On the subject of video games and portrayals of war

— some interesting takes I think people should take a look at before clamoring for the approaching Apocalypse Now! video game:

1) Call of Duty 4: Modern Warfare — the game that kicked off the modern military shooter also suffers from that old notion that “you can’t make an anti-war war film”. In trying to make some sort of statement about the futility of war in its narrative, and using anti-war quotes in its loading screens, they also made controls tight, gameplay light and fun, blockbuster spectacular experiences (including spoilers — a nuclear explosion), and thus created an entire genre of fun hero-based first-person shooters with a gonzo patriotic theme.

2) Spec Ops: The Line — Like Apocalypse Now, the game is advertised to be based on Conrad’s Heart of Darkness, and makes some direct literary references (the villain’s name is Conrad). In it, you follow an adventure to rescue a sand-swept post-apocalyptic Dubai from a mad military leader. The game quotes other military shooters, presenting choices that aren’t quite overt, ultimately with a message being the “only choice is not to play”. The game was critically lauded, but controversial amongst gamers who felt they didn’t have agency in the story which was — of course — the point (this is also the point of the hugely popular Bioshock, but the political message makes it hit home a whole lot more).

3) Far Cry 2. Far Cry 3 makes literary allusions to Heart of Darkness and Alice in Wonderland, but Far Cry 2 embodies these in its own flawed, open-world, gem of a way. Far Cry 3 had high aspirations which fails under its own weight. Far Cry 2 has no such aspirations beyond certain open gameplay elements, launched as a buggy mess, failed, but was rediscovered as an unpolished gem.

In it, you’re a mercenary (1 of 6 international mercenaries) hired to go after the Kurtz-like Jackal. You enter an unnamed African country at the brink of a Civil War, are almost killed by the Jackal while suffering from Malaria in a hospital. The country explodes into war, there’s no way in or out, and as a survivor you’re asked to do mercenary work for the two remaining warlords and some side work for the civilians and press. What follows is basically Yojimbo, as you rise amongst rival warlords, travelling the open country with a few allies. Not to give the rest away, but part of the unpolished nature of Far Cry 2 gives rise to an emergent narrative of futility. There’s always checkpoints and armies and violence, and whatever you do just prolongs that violence. There’s no good or bad, it’s only survival at a certain point. You have the feeling of being both an agent of war, a cog in its machine, a soldier, and despite all your ability unable to turn the tide. Recommended.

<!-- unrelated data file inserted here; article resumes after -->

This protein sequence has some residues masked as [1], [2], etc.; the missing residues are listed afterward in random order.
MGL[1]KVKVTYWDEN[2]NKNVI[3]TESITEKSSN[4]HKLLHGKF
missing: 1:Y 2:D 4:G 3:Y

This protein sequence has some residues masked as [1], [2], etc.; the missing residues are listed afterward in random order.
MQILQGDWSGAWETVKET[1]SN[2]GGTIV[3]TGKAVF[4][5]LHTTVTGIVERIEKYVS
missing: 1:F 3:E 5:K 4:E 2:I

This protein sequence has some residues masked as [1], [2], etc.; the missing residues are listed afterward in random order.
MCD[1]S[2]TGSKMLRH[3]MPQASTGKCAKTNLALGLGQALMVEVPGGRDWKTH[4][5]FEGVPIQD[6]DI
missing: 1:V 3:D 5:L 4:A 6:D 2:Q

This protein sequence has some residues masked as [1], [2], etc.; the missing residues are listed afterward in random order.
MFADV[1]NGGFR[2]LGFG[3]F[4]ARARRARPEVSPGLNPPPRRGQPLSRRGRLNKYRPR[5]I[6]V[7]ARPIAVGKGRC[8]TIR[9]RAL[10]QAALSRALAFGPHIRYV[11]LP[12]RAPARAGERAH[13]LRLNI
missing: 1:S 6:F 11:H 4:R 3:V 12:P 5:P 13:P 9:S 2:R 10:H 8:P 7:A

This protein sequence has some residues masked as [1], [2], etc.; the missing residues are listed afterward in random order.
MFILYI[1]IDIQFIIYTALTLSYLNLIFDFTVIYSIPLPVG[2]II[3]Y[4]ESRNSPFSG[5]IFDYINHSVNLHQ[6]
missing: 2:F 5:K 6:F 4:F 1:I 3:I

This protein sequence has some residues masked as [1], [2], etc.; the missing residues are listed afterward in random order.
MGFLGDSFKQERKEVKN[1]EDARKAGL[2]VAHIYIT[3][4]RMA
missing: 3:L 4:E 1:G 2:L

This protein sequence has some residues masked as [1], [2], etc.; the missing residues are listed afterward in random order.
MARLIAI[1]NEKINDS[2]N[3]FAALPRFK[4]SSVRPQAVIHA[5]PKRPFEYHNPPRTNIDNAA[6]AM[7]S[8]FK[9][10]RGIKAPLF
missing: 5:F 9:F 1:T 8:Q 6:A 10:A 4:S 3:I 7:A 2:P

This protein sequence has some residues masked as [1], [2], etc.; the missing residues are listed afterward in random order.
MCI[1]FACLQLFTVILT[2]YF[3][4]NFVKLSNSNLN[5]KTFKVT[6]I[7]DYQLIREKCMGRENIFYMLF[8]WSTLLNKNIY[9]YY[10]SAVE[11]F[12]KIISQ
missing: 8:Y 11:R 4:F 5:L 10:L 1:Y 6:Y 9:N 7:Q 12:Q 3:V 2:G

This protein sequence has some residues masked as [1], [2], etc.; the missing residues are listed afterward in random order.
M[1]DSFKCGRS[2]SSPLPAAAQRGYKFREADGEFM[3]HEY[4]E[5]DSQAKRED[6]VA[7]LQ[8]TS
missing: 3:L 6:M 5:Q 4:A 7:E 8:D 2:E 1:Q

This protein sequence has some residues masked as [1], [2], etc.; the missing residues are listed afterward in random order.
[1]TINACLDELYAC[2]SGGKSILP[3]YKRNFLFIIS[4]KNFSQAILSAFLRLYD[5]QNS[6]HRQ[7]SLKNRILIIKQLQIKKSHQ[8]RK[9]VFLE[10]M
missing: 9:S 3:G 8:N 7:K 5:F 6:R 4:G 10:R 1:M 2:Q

4) This War of Mine. This game isn’t for everyone, but it’s meant to simulate life under a war-torn nation. You manage a family of survivors — usually a group of friends and roommates — as you loot, pillage, build up your apartment to hide from the war outside, and become a part of the black market economy of people stuck in a war-torn nation. You choose to take in other survivors, to help others, even to — well — kill them or avoid gangs. Based on experiences in Sarajevo during the Bosnian War. Recommended, and only non FPS on the list at the moment.